The purposes of this study were (1) to examine the direct and indirect effect of school-level testing policies on reading achievement though changes in amount and types of reading instruction, (2) to investigate the reading trajectories moderated by school-level testing policies longitudinally, and (3) to examine the relationship between testing policies and the achievement gap by exploring whether certain student characteristics moderate the relationship between testing policy and reading achievement, using Early Childhood Longitudinal Study Kindergarten (ECLS-K) Cohort of 2010-2011 data. Findings from a multilevel full structural mediation model suggest that school-level frequency of state/local standardized tests had an indirect …

Contributors
Im, Haesung, Nakagawa, Kathryn, Thompson, Marilyn, et al.
Created Date
2015

ABSTRACT Early childhood education (ECE) teacher professional development refers to the various modalities of providing new and or additional content knowledge to the teachers who work with children birth to five. The purpose of this study was to examine the effectiveness of an Arizona United Way-administered intervention project designed to provide focused professional development activities to 15 ECE teachers at seven high-need, center-based early care and education settings. Specifically, this study determined if these interventions influenced the teachers to undertake formative career path changes such as college coursework. In addition, the study also sought to understand the views, beliefs, and …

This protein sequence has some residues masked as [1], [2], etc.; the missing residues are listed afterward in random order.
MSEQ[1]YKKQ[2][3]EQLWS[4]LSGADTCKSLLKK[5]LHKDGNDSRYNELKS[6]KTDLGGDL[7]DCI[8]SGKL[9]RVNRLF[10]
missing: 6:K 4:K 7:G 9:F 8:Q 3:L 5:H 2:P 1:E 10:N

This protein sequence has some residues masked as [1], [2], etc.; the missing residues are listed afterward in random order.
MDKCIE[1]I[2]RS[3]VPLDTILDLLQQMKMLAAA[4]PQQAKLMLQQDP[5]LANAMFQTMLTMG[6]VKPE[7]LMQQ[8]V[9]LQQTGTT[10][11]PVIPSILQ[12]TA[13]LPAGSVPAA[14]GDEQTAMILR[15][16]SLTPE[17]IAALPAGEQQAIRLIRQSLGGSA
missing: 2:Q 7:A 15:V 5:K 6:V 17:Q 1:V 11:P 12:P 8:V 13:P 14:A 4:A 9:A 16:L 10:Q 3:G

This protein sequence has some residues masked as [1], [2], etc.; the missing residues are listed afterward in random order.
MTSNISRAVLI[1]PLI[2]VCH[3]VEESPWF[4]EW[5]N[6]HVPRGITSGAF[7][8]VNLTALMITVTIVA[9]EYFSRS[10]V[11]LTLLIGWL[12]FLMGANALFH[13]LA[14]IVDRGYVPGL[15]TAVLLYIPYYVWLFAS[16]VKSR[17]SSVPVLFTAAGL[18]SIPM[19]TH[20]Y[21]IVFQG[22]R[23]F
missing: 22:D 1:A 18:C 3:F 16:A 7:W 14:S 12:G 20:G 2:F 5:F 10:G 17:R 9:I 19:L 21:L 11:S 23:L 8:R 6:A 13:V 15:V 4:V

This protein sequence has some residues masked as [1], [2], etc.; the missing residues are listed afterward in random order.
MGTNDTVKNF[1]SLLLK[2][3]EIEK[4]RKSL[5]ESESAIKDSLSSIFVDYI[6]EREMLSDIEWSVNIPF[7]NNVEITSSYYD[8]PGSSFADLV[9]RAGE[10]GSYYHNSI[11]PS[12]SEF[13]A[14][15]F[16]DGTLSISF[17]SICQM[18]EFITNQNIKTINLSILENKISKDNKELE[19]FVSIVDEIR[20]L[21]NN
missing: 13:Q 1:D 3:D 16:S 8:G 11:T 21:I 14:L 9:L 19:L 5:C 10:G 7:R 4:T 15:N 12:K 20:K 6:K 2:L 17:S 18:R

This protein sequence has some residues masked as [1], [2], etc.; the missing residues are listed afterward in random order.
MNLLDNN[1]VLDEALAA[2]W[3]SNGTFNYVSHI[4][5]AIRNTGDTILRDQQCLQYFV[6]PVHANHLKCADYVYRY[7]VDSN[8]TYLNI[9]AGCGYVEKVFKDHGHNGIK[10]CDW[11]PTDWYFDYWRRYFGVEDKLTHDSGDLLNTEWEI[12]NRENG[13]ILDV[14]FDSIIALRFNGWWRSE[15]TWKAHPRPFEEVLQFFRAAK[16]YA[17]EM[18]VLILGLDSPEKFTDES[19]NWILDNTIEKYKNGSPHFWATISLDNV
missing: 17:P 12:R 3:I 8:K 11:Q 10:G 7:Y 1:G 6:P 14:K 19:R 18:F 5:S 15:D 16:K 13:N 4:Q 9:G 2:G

Contributors
Ortiz, Karen Jean, Kelley, Michael F., Enz, Billie J., et al.
Created Date
2011

This dissertation consists of three chapters. Chapter one examines whether spending different amount of time outdoors on weekends and weekdays change the estimates of the impact of ground level ozone on the incidents of respiratory disease and asthma in California. This chapter contributes to the literature that focuses on the short term effect of air pollution on public health. Using the American Time Use Survey data, I find that on average people spend 50 minutes outdoors on weekends more than weekdays. Incorporating this difference in estimating the health impact of ozone changes the results significantly, especially for adults 20-64. The …

Contributors
Vahedi, Sajad, Silverman, Daniel, Wiswall, Matthew, et al.
Created Date
2017

Definitions of quality child care are subjective, depending on who is defining quality, and constructions of quality remain a contested issue in the early childhood field. There are multiple ways of defining quality child care, most of which are from the perspectives of researchers, policymakers, and professionals. Few studies of child care quality take into consideration parents’ perspectives of what quality child care means to them and what they deem as important for the wellbeing of their children (Ceglowski & Davis, 2004, Duncan et al., 2004, Harrist et al., 2007, & Liu et al., 2004). This study compared parent perspectives …